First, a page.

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I have a website in local development at test:8888 and I am trying to get the following to work in my functions.php file.

$response = wp_remote_get( 'test:8888/?p=1' );
print_r($response);

Unfortunately this is printing

WP_Error Object ( [errors] => Array ( [http_request_failed] => Array ( [0] => A valid URL was not provided. ) ) [error_data] => Array ( ) )  

Is it possible to request your own url while developing on localhost?

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4 Answers 4

'test:8888/?p=1' isn't a valid URL.

Try 'http://test:8888/?p=1' instead.

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that gives this WP_Error Object ( [errors] => Array ( [http_request_failed] => Array ( [0] => Operation timed out after 5001 milliseconds with 0 bytes received ) ) [error_data] => Array ( ) ) –  Mike Dec 8 '11 at 2:50
    
I am running MAMP –  Mike Dec 8 '11 at 2:50
    
Is "test:8888" a valid URL on your machine? There's no problem with accessing local resources, but those resources must actually exist and be accessible. –  Otto Dec 8 '11 at 14:06
    
yes, that resolves fine on my machine. –  Mike Dec 8 '11 at 16:22

Ad Timeout

You should be able to get around the timeout using a filter

add_filter( 'http_request_timeout', 'wpse35826_timeout_extd' );
function wpse35826_timeout_extd( $time )
{
    // Default timeout is 5
    return 10;
}

Choose the right protocol/scheme

About your protocol/scheme problem: If it's your local install, you can use the conditional.

function wpse35826_remote_get( $args )
{
    $protocol = is_SSL() ? 'https://' : 'http://';
    $response = wp_remote_get( "{$protocol}test:8888/?p=1" );
    if ( is_wp_error( $response ) )
        return "{$response->get_error_code()}: {$response->get_error_message()}";

    return print htmlspecialchars( var_export( $response, true ) );
}

// Trigger the request
wpse35826_remote_get();

If you're doing requests to your own local server, then there might be a problem with the SSL verification. WP uses a filter to trigger it's setting:

add_filter( 'https_local_ssl_verify', '__return_false' );

This filter does not(!) trigger for local servers doing requests to a server on the web. For external servers use the following filter:

add_filter( 'https_ssl_verify', '__return_false' );

Issues with local requests

Then there also can be issues with blocked local request:

add_filter( 'block_local_requests', '__return_false' );

Other things that can be influencing your ability to do local requests are constants set wrong in your wp-config.php file:

WP_HTTP_BLOCK_EXTERNAL
// If WP_HTTP_BLOCK_EXTERNAL is defined you can add hosts which shouldn't be blocked.
WP_ACCESSIBLE_HOSTS

In case you're using Proxies:

// Allows you to define some adresses which shouldn't be passed through a proxy.
// Core sets both www and non-www as bypass.
// get_option('siteurl') and localhost are bypassed by default.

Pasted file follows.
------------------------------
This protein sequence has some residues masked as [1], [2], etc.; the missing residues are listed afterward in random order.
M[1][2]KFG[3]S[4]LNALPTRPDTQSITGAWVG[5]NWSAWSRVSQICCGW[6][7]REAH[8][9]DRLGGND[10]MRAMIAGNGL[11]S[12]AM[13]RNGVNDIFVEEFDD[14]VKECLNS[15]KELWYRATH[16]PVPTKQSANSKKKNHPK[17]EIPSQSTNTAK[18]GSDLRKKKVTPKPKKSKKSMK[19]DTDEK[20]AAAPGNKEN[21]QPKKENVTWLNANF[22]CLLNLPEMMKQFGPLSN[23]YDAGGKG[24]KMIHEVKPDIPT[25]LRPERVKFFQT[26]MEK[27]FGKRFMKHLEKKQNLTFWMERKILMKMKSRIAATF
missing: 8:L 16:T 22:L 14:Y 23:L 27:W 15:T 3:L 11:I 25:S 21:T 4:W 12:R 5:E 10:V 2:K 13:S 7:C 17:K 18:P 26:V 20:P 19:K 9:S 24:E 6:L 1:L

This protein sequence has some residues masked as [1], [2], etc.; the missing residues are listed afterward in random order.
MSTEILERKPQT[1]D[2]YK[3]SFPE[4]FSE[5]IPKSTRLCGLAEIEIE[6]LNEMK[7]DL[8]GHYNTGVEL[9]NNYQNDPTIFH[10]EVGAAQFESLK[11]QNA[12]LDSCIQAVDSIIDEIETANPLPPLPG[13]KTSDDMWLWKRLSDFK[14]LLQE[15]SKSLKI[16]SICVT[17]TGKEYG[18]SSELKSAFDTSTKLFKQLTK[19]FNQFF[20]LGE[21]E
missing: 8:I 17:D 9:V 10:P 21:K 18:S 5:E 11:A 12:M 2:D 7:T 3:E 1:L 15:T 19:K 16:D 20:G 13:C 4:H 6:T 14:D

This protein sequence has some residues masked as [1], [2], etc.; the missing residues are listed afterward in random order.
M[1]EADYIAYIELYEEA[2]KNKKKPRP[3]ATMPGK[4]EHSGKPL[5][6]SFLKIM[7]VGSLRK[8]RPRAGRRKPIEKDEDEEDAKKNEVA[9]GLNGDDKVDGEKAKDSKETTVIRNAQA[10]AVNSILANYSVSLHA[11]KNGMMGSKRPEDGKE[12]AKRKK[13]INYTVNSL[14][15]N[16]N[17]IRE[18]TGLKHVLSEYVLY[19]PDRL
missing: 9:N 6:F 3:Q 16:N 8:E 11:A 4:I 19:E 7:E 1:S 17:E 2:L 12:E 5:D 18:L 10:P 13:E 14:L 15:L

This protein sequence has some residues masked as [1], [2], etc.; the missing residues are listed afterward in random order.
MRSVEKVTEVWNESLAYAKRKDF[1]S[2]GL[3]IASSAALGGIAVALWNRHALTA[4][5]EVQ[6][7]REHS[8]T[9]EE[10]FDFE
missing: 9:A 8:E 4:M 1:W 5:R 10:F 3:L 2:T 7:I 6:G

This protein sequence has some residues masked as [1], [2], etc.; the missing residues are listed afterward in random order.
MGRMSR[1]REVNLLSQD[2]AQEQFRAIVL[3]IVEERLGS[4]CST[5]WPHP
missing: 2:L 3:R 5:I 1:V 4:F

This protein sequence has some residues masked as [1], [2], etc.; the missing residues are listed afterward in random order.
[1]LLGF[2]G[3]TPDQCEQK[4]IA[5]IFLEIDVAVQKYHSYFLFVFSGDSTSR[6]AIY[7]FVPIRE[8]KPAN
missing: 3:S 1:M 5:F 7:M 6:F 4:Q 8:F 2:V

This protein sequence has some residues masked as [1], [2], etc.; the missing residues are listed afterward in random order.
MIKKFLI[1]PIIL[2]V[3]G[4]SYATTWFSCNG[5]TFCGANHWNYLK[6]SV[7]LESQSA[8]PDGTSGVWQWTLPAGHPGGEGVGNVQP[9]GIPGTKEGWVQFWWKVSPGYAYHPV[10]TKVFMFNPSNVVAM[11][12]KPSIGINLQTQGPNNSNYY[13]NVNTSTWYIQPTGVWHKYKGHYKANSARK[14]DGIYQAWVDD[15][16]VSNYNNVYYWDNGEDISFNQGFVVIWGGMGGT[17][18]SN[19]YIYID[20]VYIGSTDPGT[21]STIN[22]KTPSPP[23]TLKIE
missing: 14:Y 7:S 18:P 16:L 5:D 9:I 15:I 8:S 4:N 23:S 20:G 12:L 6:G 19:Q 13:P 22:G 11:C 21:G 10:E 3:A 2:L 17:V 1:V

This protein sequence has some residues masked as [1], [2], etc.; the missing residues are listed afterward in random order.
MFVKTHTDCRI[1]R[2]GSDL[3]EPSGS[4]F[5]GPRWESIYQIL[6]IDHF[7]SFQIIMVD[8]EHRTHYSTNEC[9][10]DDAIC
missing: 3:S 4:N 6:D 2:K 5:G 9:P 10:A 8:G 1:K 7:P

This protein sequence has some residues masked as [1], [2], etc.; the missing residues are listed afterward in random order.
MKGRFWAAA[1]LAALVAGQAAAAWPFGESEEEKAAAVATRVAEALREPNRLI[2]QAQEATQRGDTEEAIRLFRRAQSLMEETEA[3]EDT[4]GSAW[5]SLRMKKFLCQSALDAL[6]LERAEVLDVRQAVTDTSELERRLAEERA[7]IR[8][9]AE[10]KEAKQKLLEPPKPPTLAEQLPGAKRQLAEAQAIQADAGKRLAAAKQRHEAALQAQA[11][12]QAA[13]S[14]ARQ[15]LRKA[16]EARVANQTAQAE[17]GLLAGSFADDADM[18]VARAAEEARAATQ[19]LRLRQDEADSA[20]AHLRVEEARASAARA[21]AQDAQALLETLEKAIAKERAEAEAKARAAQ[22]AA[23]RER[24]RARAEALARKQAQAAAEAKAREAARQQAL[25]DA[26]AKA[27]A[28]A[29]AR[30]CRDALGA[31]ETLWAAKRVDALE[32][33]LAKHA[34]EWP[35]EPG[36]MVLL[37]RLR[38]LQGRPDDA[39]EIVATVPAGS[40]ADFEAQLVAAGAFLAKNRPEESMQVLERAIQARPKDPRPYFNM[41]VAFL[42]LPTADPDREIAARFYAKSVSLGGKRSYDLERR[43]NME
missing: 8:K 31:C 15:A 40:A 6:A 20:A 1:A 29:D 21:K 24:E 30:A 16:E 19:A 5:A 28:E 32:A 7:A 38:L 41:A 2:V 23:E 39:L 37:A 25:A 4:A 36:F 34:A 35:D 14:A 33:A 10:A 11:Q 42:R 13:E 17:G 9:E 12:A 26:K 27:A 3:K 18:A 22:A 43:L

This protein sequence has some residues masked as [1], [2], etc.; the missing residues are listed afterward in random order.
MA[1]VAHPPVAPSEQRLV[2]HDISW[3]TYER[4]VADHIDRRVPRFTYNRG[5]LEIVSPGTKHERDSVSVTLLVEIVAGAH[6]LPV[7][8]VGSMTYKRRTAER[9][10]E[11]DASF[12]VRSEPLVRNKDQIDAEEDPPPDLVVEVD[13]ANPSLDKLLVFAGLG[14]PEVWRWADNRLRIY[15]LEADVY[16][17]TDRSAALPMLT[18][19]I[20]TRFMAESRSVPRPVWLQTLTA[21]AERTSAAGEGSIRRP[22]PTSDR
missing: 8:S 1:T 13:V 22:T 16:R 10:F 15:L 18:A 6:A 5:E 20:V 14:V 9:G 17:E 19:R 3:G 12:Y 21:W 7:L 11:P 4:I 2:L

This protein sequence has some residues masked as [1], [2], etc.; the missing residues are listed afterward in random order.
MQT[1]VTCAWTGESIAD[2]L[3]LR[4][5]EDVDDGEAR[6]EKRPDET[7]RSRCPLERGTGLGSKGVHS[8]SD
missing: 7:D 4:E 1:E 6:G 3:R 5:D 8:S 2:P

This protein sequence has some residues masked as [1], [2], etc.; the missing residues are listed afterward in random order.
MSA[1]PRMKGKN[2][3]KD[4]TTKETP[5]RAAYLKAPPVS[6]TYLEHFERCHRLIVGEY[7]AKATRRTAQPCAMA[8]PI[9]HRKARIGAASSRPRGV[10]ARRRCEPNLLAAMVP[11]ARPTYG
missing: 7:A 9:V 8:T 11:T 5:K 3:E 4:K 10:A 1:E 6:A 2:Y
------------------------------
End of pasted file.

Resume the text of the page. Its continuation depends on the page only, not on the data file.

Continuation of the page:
WP_PROXY_BYPASS_HOSTS

No cURL?

If there's cURL not available and you're not streaming data to a file, WP will fallback to using Fsocketopen() instead. From a core comment, which sums it up nicely:

Fsocketopen has issues with 'localhost' with IPv6 with certain versions of PHP, It attempts to connect to ::1, which fails when the server is not set up for it. For compatibility, always connect to the IPv4 address.

Point is, that WP only jumps in if we got the host name localhost. The fsocketopen host will then get set to '127.0.0.1'.

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I think you actually have two problems here. Otto's answer solved your first problem, because leaving the http:// off made it an invalid URL, which is why you got the A valid URL was not provided error.

The second problem is something different and unrelated, and is giving you the Operation timed out error. I can't say for sure without seeing your entire code, but I'm guessing that the wp_remote_get() call is inside a callback function which is registered to a hook that is also firing on the page that's being requested by wp_remote_get(). That situation creates a recursive loop that ultimately times out.

You need to make sure that wp_remote_get() call isn't being fired on the page that you're requesting. You can do that by registering the callback to a different hook, or by using conditional tags to avoid calling wp_remote_get() on the requested page.

Here's an example, assuming you'll always be calling non-admin pages:

if( !is_admin() )
    return;

$response = wp_remote_get( 'http://test:8888/?p=1' );
print_r($response);
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I had a similar problem and solved it like this:

function wpse35826_remote_get() {
    $response = wp_remote_get( 'http://test:8888/?p=1' );
    echo 'Response:<pre>';
    print_r($response);
    echo '</pre>';
}
add_action('admin_init','wpse35826_remote_get');
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